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9 Indicted In Colorado In Synthetic Drug Crackdown

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CENTENNIAL, Colo. (AP/CBS4) – It looked like a disease outbreak. But instead of a virus or bacteria, packets of a leafy mixture sprayed with chemicals sent people to emergency rooms in Colorado. In just a month, synthetic marijuana poisoned more than 200 people and killed at least one.

Law enforcement across Colorado are begging people to warn their family and friends not to use spice.

“The things we’ve seen grow out of this, people trying to cut their own heads off and set themselves on fire,” said Arapahoe County District Attorney George Brauchler. “This is the public safety part of this.”

(credit: CBS)

(credit: CBS)


Sources say Creager Merchantile is one of the major distributors of spice for Colorado but it all starts in China.

“The synthetic chemicals were brought in from China to Florida for sale here in Colorado,” said U.S. Attorney General John Walsh.

James Russell Johnson of Castle Rock was connected to the owner of Creager Merchantile– a wholesale supplier of products to convenience stores.

Law enforcement agencies came together to respond to the crisis last summer because “people were getting sick and dying,” U.S. Attorney John Walsh said at a news conference Wednesday as he stood with federal Drug Enforcement Administration agents, state prosecutors, local police and others. Earlier Wednesday, nine men indicted by a federal grand jury in Denver were arrested in Colorado and several other states on charges of conspiracy and drug distribution as part of a national crackdown on synthetic drugs.

In Colorado, the drugs were marketed as synthetic marijuana and sold at tobacco shops and convenience stores under names such as “Crazy Clown,” ”Requiem” and “Sunburst.”

(credit: CBS)

(credit: CBS)

John Bowen of Las Vegas and Daniel Bernier of Cocoa Beach, Florida, ran companies in Florida and Colorado that imported chemicals from China used to manufacture products that were sold in Colorado and across the United States, according to the Colorado indictment.

Among their products is a smokable version of synthetic pot, which prosecutors say is a first. Federal officials didn’t they know if the two had attorneys. A message left for Bowen at his Las Vegas company wasn’t immediately returned. A number for Bernier wasn’t listed.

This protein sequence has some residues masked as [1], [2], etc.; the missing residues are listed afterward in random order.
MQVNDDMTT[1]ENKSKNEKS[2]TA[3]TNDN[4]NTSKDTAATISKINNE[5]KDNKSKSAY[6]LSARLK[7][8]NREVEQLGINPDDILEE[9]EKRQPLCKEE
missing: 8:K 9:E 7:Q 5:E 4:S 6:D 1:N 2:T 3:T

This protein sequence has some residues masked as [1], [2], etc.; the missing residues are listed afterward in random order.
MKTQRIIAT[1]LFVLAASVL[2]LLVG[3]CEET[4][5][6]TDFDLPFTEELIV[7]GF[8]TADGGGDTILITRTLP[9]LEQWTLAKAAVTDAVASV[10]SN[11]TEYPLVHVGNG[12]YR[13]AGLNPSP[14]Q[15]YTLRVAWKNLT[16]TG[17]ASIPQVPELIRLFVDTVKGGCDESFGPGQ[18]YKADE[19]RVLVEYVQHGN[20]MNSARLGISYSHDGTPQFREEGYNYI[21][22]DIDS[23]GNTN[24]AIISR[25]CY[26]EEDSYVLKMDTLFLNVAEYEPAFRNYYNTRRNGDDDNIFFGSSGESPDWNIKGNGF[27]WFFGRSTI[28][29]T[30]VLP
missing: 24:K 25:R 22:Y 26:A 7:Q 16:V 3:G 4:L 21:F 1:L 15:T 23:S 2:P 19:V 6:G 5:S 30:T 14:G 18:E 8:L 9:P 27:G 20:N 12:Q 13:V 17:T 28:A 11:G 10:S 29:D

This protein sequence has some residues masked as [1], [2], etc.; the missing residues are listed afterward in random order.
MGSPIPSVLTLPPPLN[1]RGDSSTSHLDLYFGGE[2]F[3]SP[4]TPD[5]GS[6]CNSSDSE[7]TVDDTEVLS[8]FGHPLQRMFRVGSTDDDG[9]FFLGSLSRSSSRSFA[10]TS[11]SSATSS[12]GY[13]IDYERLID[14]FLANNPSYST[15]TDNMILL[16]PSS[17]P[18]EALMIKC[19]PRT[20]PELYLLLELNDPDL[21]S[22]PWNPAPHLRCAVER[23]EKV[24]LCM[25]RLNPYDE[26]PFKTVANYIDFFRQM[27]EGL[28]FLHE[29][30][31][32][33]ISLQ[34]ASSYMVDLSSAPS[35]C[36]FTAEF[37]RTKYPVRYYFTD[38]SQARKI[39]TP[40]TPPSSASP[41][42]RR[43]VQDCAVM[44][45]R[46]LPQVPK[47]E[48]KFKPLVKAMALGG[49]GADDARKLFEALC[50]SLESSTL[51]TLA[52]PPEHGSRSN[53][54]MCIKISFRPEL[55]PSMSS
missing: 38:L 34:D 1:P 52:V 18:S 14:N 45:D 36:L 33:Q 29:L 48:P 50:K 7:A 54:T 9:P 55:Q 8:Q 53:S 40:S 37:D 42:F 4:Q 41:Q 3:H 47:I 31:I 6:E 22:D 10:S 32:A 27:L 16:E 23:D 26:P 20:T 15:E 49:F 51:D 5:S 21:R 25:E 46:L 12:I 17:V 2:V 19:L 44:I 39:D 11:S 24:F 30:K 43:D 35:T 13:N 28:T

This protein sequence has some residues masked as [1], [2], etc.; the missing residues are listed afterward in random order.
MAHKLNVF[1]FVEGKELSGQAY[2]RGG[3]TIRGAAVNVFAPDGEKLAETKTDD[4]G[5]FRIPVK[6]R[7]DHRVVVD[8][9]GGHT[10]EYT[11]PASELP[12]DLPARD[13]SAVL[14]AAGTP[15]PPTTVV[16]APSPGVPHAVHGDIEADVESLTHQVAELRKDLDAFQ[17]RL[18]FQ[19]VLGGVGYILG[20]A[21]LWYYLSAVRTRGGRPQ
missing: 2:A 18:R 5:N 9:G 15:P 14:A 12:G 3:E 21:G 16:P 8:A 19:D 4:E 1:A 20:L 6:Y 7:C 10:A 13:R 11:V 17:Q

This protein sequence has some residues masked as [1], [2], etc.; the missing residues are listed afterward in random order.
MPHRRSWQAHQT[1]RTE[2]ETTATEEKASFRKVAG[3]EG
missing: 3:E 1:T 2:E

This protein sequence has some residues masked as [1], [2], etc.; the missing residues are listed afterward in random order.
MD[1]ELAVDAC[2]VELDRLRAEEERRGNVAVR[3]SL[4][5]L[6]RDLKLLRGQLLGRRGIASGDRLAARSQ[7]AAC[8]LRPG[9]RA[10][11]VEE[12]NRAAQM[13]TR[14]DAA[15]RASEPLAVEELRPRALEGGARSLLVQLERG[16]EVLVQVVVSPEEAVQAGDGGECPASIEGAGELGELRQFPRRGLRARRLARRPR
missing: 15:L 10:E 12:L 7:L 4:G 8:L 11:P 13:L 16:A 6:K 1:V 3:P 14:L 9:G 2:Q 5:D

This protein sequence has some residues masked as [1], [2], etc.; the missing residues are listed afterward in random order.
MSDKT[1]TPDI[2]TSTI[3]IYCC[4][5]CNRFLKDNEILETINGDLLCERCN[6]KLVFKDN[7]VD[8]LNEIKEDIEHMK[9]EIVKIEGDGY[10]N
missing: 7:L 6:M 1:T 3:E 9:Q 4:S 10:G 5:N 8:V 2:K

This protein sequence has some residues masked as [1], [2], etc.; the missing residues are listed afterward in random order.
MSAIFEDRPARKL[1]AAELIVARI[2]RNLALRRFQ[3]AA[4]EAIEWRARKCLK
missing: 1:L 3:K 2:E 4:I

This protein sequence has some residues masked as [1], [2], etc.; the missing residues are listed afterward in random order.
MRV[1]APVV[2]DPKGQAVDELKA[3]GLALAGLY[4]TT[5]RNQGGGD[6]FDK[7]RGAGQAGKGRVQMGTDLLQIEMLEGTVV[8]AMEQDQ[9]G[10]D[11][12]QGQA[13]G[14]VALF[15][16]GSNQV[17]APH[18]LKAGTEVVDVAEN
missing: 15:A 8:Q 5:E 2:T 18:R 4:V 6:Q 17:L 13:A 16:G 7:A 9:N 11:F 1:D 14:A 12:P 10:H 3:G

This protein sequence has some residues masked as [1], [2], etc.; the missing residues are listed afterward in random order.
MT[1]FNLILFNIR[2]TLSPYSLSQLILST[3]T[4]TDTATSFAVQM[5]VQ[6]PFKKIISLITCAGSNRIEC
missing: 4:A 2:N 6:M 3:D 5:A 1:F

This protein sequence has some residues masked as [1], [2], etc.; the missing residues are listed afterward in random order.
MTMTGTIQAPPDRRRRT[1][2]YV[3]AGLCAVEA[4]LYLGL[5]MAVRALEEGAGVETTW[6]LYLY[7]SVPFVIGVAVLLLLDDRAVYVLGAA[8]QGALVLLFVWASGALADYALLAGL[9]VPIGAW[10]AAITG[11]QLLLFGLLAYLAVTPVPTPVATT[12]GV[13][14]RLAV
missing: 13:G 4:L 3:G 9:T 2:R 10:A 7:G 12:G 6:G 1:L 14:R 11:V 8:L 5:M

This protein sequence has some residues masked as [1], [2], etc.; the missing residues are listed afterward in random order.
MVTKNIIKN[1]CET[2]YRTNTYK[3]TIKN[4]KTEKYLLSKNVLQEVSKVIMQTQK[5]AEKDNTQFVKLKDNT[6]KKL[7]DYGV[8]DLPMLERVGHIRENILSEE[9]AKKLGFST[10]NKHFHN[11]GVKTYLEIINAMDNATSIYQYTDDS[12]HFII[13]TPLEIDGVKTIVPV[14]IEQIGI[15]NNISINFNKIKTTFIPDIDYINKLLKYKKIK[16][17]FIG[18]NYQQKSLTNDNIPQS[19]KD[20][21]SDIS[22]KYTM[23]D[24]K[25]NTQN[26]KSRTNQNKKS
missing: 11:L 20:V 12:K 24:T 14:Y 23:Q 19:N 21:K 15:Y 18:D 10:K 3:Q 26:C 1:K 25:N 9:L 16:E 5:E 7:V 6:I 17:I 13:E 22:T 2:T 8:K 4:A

Those arrested as a result of the indictment included wholesalers and retailers in Colorado, Illinois, Nebraska and Wisconsin.

A district attorney in Colorado added state charges of racketeering against some of those named in the federal indictment. And the Colorado attorney general filed another case under the state’s consumer protection act against a Denver man named in the indictment who sold the products at his shop.

Barbra Roach, the special agent in charge of the DEA office in Denver, said illnesses in Georgia and Nebraska also were linked to synthetic marijuana last summer, but Colorado bore the brunt of the outbreak. Aurora Police Chief Daniel Oates said that a coroner linked synthetic marijuana to the death of a 15-year-old Aurora boy and that the drug may have caused two other deaths, of adults.

While real marijuana is legal in Colorado, synthetic pot blends are not. One reason the fake stuff retains its appeal even in Colorado is because it isn’t detected by workplace drug testing, state Attorney General John Suthers said. The DEA’s Roach added the synthetic drug business is lucrative. While a 3-gram package includes $1.50 worth of ingredients, its wholesale cost is $4.50 and it sells in stores for between $10 and $15, she said.

With contributions from Donna Bryson, AP Writer (TM and © Copyright 2014 CBS Radio Inc. and its relevant subsidiaries. CBS RADIO and EYE Logo TM and Copyright 2012 CBS Broadcasting Inc. Used under license. All Rights Reserved. This material may not be published, broadcast, rewritten, or redistributed. The Associated Press contributed to this report.)

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